China has become one of the latest Asian countries to send a firm warning to its citizens in Canada over the use of marijuana. This comes days after the legalization of recreational marijuana. “The legalization has become a hot-button topic among the Chinese population, splitting it along generational lines.”
“A statement posted on the website of the Chinese consulate in Toronto reminds citizens in its jurisdiction to avoid using marijuana to ensure their physical and mental health. Japan and South Korea have gone farther than China. Both warned citizens that they could be prosecuted at home for using marijuana in Canada.”
“A South Korean Embassy statement said it is a criminal act to smoke, purchase, possess or deliver marijuana, even in a place where it is legal.”
What remains Illegal?
The consulate letter lists specific terms around the legal use of marijuana. Some of the laws insisted upon include the sale of marijuana to persons under the age of 18 years old and a firm warning was sent to those who may attempt to carry it through customs which remains illegal.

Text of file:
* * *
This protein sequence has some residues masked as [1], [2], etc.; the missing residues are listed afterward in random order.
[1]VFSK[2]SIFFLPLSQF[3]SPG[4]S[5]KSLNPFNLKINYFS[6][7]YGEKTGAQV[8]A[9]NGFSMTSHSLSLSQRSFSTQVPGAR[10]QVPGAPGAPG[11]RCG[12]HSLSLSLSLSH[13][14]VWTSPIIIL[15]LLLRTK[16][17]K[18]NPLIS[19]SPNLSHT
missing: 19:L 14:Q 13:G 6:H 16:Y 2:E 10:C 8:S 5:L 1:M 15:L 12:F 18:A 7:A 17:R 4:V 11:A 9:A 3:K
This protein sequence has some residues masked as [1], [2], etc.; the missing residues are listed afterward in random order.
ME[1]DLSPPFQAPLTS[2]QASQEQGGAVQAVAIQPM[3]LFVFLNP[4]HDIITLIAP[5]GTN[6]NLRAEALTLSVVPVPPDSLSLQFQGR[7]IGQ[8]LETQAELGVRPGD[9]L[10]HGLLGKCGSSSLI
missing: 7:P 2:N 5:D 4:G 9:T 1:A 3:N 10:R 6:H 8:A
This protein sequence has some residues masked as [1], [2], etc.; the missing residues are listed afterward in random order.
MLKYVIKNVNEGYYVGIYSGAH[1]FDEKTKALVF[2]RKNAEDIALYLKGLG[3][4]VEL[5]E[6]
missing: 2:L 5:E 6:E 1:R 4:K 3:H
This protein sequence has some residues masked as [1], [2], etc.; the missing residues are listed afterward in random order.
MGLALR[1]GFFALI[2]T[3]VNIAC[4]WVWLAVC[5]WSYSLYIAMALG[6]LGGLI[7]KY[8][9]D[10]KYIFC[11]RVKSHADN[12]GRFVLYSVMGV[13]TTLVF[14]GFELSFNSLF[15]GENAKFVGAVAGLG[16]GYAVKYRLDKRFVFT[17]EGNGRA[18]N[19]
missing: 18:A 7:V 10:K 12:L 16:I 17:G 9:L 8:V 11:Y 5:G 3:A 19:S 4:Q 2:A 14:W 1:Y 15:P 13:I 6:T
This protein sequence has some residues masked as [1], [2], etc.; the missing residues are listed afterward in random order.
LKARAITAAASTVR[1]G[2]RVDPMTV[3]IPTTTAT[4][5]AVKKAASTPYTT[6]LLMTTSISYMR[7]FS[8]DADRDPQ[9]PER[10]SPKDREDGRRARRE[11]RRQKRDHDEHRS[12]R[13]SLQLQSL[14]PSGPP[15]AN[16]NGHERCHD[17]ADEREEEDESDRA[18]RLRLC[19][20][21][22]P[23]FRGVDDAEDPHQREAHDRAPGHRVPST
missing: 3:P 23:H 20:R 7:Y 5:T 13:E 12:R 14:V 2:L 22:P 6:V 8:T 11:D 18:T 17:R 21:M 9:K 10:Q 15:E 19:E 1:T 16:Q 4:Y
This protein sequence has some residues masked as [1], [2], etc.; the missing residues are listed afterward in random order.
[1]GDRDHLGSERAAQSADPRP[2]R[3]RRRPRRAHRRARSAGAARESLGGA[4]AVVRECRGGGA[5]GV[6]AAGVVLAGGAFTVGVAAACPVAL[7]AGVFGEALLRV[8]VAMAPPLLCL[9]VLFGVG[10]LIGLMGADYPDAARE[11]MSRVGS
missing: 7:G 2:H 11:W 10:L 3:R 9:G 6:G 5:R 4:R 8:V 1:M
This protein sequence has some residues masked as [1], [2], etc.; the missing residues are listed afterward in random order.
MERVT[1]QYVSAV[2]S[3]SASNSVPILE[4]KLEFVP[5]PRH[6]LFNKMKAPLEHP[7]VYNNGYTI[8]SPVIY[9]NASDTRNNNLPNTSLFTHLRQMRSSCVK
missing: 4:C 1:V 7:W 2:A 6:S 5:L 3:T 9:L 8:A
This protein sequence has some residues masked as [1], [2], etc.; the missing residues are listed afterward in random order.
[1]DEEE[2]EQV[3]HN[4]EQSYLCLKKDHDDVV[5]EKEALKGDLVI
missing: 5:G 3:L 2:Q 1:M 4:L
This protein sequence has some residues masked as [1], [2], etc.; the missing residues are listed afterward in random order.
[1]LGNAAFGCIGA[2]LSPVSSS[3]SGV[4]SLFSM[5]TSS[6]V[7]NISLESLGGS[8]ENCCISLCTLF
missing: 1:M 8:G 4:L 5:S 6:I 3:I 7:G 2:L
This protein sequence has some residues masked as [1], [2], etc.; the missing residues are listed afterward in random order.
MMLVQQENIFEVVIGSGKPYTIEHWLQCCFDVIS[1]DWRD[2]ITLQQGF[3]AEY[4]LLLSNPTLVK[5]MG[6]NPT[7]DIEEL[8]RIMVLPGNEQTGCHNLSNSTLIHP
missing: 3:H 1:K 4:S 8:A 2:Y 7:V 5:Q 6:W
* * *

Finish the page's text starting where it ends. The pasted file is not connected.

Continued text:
“If someone breaks the law on marijuana regulation and is sentenced, that person with a criminal record can possibly be deported.” It went on to warn people not to “misunderstand” and “do as you wish”.
This change has led to a cultural divide among the Asian-Canadians. Some young Chinese have praised the move by the Canadian governments while some older citizens have been critical.
Some have taken to the internet to voice their concerns on the “dangers’ posed by the drug, with alarmist posts like, “You’ll never imagine how many Chinese people’s lives will be ruined by the legalization!”
“The possession, sale and cultivation of marijuana remains strictly prohibited in China and the letter, unsurprisingly, warned people not to try to take the drug abroad.”